Phases Of The Moon
Lesson 1 of 12
Objective: SWBAT create a model to show how the regular motions of the Moon cause Moon phases.
Before viewing the video:
First, I use the Association Triangle Strategy with students to help them associate three important words from the lesson. This Bell Ringer strategy will bridge conceptual knowledge and create a deeper understanding of vocabulary words. I ask students to see relationships among important vocabulary from the lesson such as: Moon, Sun, and phases. This strategy is similar to a Three Ring Venn Diagram strategy.
After viewing the video:
Then, I ask students to take 1 minute to complete their Association Triangle. Students should have one sentence on each connecting line of the triangle. The sentence should incorporate the two terms that are connected.
Next, I ask students to take 1 minute to Turn and Talk with their partner to share their sentences. After sharing, I encourage students to develop one sentence for the middle of the triangle that would incorporate all three terms (Moon, phases, Sun). I take 1 more minute to share the (middle) sentences with the class. Letting other students hear these sentences builds vocabulary skills, thinking skills, and confidence. Some good sentences include:
- The Moon changes phases because of the Sun.
- The Sun causes the different phases of the Moon.
- The Sun and Moon work together to make the phases.
Model: Phases Of The Moon
Phases of the Moon
After reading about the Phases of the Moon in a textbook, Tradebook, or other non-fiction text, I want students to develop a model of the phases. Developing a model (SP#2) will help students to describe and predict phenomena, bring certain features into focus, and represent a system such as the Phases of the Moon. Models (CCC#4) can be used to represent systems and their interactions such as processes (phases of the moon).
I ask students to create their model using a black strip of construction paper and white colored pencil. Using these supplies will make this phenomena an interesting and understandable visual aide. Students will use the model to describe the cyclic patterns that occur (MS-ESS1-1 Earth's Place in the Universe).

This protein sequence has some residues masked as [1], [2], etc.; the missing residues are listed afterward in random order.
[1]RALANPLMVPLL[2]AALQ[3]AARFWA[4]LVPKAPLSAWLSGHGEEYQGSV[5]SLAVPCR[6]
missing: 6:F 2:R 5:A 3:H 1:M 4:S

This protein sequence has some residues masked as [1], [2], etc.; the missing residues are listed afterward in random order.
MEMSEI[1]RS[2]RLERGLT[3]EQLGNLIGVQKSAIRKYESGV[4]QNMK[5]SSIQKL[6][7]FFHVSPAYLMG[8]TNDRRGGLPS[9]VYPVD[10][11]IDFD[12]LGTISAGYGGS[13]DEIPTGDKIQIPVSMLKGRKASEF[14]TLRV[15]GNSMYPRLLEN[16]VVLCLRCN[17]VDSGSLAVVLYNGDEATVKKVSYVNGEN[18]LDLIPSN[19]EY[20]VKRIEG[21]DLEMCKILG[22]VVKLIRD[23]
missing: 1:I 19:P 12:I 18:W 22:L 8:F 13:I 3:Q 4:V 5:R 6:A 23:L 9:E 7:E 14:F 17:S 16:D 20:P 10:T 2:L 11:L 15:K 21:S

This lesson also focuses on SP#6 construct an explanation for causes of phenomena. Students will construct their model of the Phases of the Moon and explain the phases. Later, this will help students define the importance of their model to the Earth-Sun-Moon. When students model with mathematics, they (MP#4) show changes that occur in a particular time period, which in this model is about 29.5 days (amount of time for moon to complete all 8 phases). Patterns (CCC#1) are also addressed in the learning. Patterns such as Phases of the Moon exist everywhere in regularly occurring shapes and in repeating patterns.
What Did You Learn?
What Did You Learn?
I ask students to reflect on the lesson by having them complete the sentence starter "I learned. . . .because. . ." on the back of the worksheet. Sentence starters provide a frame of a complete sentence and add rigor to the writing. This is especially helpful for Special Education and ELL students.
I want students to write quietly for 2 - 3 minutes. As part of a school wide writing goal, I remind students to use TCA's (Target Correction Areas) such as a capital letter, correct end punctuation, and a complete sentence.
Some student responses include:
- I learned that the Moon changes because part of it is light by the Sun.
- I learned that waxing and waning can determine ow much of the moon we can see because waxing means gradually growing larger and waning means gradually growing smaller.
- I learned that it takes two weeks for a full moon to appear because the moon has to revolve around the Earth.
- I learned that the moon has 8 different phases because the Sun makes the Moon have different phases.
- I learned that the Moon has no light because the Moon gets its light from the Sun.
Student answers are important and will be addresses in the next lesson(s). This is a formative assessment strategy that will provide feedback to guide my future instruction. It's important to give students a few minutes to process their thoughts and write their response. It's best practice.